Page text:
Abstract: With the rise of the Safavids, carpet weaving art attained an unparalleled prosperity. The motifs in these carpets that took privilege of a wide range of the paintings, demonstrate ideological, religious, social evolutions and also their creators thinking. One of the important Persian carpet motifs is hunting group motifs including the hunting, hunting ground and engaging that achieved an unrivaled glory in Safavid era. Social and religious themes within the religious value systems in the visual discourse of Safavids hunting ground carpets are one of the most important foundations of the formation of these motifs. The current research mainly attempts to find answers to the questions that: what would be the relation between hunting group motifs and the value systems of Safavid society? In what spectra the related value systems have been placed and to what extent they have played roles in semantic evolution of the hunting ground motifs? Therefore within the framework of the current researchs objectives, based on the documents and manuscripts dating back to Safavid era, an analysis of the values systems of hunting ground motifs in the relevant era is first presented and then the hunting motifs are categorized on the basis of value systems. The present research seeks to examine the engaging motifs using a semantic-semiotic approach in one of the relevant scenes in Safavid carpet. One of the research findings is that, in formation of artistic discourse including carpet, the presence of thinking and social contexts is irrefutable. Thus, it would be possible to read and interpret semiotic systems in a discursive trend to be able to extend the semantic aspect of the motifs and value-based spectra such as religion, moral, ideological and ritual values can also contribute to the fruition of hunting ground motifs.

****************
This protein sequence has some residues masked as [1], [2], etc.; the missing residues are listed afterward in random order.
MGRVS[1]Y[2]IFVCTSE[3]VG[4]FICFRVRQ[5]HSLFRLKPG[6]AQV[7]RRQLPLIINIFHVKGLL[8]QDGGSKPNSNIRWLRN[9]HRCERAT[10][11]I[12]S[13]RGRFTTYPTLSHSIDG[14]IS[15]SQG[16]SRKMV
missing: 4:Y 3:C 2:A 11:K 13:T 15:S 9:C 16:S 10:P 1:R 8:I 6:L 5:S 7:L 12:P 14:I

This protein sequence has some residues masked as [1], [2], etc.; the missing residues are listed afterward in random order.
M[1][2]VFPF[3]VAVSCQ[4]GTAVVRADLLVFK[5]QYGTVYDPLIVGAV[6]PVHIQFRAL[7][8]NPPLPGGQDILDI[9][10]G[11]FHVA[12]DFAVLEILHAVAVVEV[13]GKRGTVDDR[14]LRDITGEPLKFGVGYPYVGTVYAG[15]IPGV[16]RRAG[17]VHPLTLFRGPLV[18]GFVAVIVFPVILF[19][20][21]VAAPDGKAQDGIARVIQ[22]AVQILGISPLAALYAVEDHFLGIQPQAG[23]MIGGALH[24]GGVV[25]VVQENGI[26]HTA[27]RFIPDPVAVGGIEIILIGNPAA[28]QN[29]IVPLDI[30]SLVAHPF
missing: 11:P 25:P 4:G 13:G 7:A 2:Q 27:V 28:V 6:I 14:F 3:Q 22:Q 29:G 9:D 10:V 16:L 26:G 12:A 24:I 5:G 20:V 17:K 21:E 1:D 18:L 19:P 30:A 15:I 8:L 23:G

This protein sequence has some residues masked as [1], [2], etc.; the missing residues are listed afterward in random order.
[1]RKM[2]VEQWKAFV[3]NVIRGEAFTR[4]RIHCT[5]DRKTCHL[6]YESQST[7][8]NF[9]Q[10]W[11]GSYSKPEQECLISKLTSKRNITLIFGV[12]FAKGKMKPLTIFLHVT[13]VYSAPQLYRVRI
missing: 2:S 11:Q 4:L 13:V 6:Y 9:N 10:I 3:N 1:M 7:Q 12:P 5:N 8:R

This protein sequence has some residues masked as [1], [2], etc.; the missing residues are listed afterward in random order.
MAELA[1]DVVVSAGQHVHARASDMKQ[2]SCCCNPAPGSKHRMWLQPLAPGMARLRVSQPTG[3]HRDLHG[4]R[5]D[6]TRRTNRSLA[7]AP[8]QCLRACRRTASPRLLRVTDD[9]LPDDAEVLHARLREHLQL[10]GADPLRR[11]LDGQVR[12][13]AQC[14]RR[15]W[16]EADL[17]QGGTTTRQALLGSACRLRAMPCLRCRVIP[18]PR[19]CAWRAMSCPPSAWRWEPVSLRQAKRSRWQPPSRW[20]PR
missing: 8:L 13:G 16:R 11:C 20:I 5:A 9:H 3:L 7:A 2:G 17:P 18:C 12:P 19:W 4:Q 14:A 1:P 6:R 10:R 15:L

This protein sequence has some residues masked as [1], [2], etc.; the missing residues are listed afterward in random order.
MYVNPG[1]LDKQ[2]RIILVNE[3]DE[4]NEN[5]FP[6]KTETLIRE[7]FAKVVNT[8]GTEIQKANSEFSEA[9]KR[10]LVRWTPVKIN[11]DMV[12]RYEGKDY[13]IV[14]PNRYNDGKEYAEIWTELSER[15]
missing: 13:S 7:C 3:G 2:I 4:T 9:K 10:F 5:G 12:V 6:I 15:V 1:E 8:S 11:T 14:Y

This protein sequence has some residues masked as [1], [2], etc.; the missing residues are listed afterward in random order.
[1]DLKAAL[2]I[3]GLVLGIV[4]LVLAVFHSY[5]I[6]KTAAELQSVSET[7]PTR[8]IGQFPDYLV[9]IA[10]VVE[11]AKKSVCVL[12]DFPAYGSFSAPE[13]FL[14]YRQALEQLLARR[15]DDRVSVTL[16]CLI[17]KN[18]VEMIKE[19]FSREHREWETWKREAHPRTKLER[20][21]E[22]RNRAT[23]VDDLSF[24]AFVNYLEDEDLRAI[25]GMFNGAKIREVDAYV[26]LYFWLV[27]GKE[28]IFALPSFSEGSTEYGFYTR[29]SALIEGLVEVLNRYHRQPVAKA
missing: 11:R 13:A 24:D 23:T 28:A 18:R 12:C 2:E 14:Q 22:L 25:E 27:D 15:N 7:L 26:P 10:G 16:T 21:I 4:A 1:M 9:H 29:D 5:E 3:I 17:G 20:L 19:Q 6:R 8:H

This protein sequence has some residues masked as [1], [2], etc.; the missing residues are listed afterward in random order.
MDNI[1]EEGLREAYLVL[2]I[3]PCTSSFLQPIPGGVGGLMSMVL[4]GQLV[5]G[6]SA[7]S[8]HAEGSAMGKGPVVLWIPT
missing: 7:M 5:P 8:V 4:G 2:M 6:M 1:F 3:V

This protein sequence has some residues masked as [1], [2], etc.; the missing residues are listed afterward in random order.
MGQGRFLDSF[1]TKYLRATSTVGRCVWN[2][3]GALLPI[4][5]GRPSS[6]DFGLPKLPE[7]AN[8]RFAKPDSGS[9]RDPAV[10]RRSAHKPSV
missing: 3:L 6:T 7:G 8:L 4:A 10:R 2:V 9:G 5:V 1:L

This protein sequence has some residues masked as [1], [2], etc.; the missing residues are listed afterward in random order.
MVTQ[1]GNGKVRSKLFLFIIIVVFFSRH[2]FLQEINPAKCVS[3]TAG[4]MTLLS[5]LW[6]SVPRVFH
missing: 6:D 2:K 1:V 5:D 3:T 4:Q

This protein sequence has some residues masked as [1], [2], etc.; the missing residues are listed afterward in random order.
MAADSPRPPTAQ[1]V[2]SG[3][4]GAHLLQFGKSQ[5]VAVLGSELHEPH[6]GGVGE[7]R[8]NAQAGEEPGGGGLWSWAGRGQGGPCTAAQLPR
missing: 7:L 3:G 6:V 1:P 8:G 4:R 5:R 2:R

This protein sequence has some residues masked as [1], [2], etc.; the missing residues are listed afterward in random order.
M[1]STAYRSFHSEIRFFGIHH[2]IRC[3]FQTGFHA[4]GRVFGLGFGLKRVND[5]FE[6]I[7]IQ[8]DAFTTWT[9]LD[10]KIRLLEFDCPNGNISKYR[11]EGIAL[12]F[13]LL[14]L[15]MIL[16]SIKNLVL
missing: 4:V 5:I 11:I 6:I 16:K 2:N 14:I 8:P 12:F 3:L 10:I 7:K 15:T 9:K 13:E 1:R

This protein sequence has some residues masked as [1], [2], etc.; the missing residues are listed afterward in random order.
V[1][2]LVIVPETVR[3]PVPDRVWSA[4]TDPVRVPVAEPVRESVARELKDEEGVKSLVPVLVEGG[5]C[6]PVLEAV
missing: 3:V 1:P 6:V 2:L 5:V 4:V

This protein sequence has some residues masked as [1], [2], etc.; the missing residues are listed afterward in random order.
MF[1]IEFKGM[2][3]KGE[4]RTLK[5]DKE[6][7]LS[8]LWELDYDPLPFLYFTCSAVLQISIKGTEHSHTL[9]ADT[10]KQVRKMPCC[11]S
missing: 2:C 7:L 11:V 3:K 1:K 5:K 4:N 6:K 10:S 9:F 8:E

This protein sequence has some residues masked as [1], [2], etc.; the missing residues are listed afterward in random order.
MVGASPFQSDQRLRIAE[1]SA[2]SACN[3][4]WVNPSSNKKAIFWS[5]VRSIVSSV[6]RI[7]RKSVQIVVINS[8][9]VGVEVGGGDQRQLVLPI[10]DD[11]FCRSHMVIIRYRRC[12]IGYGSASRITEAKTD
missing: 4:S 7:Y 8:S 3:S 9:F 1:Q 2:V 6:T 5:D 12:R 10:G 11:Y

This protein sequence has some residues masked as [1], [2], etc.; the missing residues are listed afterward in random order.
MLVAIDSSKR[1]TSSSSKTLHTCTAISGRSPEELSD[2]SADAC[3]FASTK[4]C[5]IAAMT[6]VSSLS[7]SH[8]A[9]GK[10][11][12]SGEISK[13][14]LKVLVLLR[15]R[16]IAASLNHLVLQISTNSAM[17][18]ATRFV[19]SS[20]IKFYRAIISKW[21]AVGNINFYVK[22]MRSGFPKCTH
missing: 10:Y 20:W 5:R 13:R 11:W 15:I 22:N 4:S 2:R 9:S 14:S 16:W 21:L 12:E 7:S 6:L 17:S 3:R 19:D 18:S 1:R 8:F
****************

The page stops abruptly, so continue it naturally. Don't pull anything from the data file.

Iman Zekaryaei Kermani and Atefeh Dineli, 2016. An Analytic Reading of Hunting Group Motifs in the Safavid Carpet with an Emphasis on Value Systems (Case Study: Hunting Ground Carpet Preserved in Miho Museum, Kyoto). The Social Sciences, 11: 2526-2540.